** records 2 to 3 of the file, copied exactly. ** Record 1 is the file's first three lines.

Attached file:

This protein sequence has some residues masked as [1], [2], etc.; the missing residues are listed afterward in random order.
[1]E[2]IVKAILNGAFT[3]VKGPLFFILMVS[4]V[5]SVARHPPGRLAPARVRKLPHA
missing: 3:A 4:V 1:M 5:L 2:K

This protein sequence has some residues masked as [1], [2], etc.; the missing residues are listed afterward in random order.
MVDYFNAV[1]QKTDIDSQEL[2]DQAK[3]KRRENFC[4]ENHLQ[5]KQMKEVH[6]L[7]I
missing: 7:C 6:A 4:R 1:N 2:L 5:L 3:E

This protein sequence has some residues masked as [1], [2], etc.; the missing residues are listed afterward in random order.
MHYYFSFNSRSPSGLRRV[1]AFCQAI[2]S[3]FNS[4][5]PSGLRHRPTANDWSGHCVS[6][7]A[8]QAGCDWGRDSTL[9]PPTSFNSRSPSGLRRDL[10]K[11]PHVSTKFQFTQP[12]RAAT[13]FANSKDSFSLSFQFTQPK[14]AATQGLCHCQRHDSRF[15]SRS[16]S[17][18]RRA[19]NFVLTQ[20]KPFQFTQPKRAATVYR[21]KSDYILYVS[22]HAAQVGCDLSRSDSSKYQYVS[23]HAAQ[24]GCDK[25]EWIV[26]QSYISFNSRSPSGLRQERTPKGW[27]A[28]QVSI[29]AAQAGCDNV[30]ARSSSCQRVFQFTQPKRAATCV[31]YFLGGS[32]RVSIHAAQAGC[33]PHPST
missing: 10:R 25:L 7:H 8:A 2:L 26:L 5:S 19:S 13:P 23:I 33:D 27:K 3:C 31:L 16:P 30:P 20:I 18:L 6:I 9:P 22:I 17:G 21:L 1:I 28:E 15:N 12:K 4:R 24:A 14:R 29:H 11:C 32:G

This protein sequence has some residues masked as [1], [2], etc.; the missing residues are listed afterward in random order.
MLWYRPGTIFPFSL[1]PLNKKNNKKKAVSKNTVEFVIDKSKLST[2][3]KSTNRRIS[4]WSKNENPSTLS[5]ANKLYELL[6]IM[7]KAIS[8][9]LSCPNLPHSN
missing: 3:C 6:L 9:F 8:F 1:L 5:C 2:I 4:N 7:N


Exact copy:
This protein sequence has some residues masked as [1], [2], etc.; the missing residues are listed afterward in random order.
MVDYFNAV[1]QKTDIDSQEL[2]DQAK[3]KRRENFC[4]ENHLQ[5]KQMKEVH[6]L[7]I
missing: 7:C 6:A 4:R 1:N 2:L 5:L 3:E

This protein sequence has some residues masked as [1], [2], etc.; the missing residues are listed afterward in random order.
MHYYFSFNSRSPSGLRRV[1]AFCQAI[2]S[3]FNS[4][5]PSGLRHRPTANDWSGHCVS[6][7]A[8]QAGCDWGRDSTL[9]PPTSFNSRSPSGLRRDL[10]K[11]PHVSTKFQFTQP[12]RAAT[13]FANSKDSFSLSFQFTQPK[14]AATQGLCHCQRHDSRF[15]SRS[16]S[17][18]RRA[19]NFVLTQ[20]KPFQFTQPKRAATVYR[21]KSDYILYVS[22]HAAQVGCDLSRSDSSKYQYVS[23]HAAQ[24]GCDK[25]EWIV[26]QSYISFNSRSPSGLRQERTPKGW[27]A[28]QVSI[29]AAQAGCDNV[30]ARSSSCQRVFQFTQPKRAATCV[31]YFLGGS[32]RVSIHAAQAGC[33]PHPST
missing: 10:R 25:L 7:H 8:A 2:L 26:L 5:S 19:S 13:P 23:I 33:D 27:K 3:C 31:L 16:P 30:P 20:I 18:L 6:I 9:P 22:I 17:G 21:L 1:I 28:E 15:N 12:K 4:R 24:A 14:R 29:H 11:C 32:G